I was first consciously introduced to the Stylophone in 1973 when I played one owned by my brother Chuck to accompany him during the Moody Blues’ song “I Never Thought I’d Live to Be A Million.” Unlike Little Boots (and others) who mike the instrument, we ran it through an amp using a miniature plug to quarter inch jack converter – and it worked rather nicely. I think I used it for three gigs in 1973 and 1974, and I had a great deal of fun playing it.

In 1976 when Chuck was divesting himself of several of his instruments, I purchased an acoustic guitar, a five string banjo, and an Autoharp. In the process, he threw in a 1960s era fuzz tone and the Stylophone. I still have it all – with the exception maybe of the fuzz pedal as I have no idea where it has ended in the 30+ years since then.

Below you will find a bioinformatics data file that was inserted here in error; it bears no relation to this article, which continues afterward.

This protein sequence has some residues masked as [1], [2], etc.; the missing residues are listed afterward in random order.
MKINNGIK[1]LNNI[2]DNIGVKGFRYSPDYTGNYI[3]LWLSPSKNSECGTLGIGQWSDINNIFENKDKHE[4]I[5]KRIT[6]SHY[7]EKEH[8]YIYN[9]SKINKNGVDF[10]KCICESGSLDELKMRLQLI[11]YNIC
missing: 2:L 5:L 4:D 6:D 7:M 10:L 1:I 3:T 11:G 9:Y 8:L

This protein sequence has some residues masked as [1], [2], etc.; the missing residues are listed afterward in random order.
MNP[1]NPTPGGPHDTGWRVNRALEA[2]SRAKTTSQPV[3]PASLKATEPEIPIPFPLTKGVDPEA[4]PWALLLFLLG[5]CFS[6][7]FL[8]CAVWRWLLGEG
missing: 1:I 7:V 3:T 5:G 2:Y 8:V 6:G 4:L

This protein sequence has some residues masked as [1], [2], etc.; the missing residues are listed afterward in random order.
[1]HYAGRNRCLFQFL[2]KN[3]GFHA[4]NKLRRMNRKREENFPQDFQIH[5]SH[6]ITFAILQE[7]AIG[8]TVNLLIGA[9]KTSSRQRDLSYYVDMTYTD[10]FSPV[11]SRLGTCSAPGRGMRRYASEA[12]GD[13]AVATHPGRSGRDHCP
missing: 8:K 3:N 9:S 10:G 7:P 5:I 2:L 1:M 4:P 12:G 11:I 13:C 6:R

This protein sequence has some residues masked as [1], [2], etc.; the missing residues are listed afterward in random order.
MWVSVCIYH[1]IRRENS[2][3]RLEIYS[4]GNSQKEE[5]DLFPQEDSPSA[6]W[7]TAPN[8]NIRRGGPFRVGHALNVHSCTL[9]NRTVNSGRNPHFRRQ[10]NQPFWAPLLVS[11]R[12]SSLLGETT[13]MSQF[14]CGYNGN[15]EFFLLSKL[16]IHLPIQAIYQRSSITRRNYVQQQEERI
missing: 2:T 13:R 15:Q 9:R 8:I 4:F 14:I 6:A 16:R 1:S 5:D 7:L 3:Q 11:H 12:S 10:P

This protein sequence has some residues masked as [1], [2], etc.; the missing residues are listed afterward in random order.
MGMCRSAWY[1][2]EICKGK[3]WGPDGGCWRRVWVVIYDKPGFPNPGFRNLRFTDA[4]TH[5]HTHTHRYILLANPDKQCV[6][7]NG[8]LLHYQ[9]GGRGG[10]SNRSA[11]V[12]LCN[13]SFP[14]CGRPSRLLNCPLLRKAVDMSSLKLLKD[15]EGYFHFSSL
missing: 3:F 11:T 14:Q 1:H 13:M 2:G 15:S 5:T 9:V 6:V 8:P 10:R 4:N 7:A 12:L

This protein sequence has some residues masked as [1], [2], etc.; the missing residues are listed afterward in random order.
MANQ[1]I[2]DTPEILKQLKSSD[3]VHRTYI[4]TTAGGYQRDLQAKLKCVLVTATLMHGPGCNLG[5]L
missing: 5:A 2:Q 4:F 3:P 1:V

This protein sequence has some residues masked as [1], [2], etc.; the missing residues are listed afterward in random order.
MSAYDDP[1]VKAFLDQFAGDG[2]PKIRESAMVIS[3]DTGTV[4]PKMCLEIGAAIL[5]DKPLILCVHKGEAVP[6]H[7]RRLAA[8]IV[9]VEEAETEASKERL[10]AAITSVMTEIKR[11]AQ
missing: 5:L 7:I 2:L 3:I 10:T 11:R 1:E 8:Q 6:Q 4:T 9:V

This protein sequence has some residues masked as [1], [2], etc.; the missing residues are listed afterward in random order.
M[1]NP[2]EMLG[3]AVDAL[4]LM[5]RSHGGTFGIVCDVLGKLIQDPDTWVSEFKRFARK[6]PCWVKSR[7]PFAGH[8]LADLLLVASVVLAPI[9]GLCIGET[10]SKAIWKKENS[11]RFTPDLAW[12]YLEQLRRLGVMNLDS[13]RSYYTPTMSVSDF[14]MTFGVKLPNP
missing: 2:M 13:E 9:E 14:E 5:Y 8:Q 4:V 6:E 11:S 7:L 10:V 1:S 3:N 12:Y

Over the years, I have had an opportunity to experiment with the Stylophone by running it through my Sequential Circuits Pro One synthesizer and using the synth’s filters to modify the envelope of the attack, decay, sustain, and release of the notes that were being played. I’ve also played it through a variety of pedals such as a phase shifter, chorus, flanger, compression, and distortion to see how much could be done with the sound – quite a lot, I might add.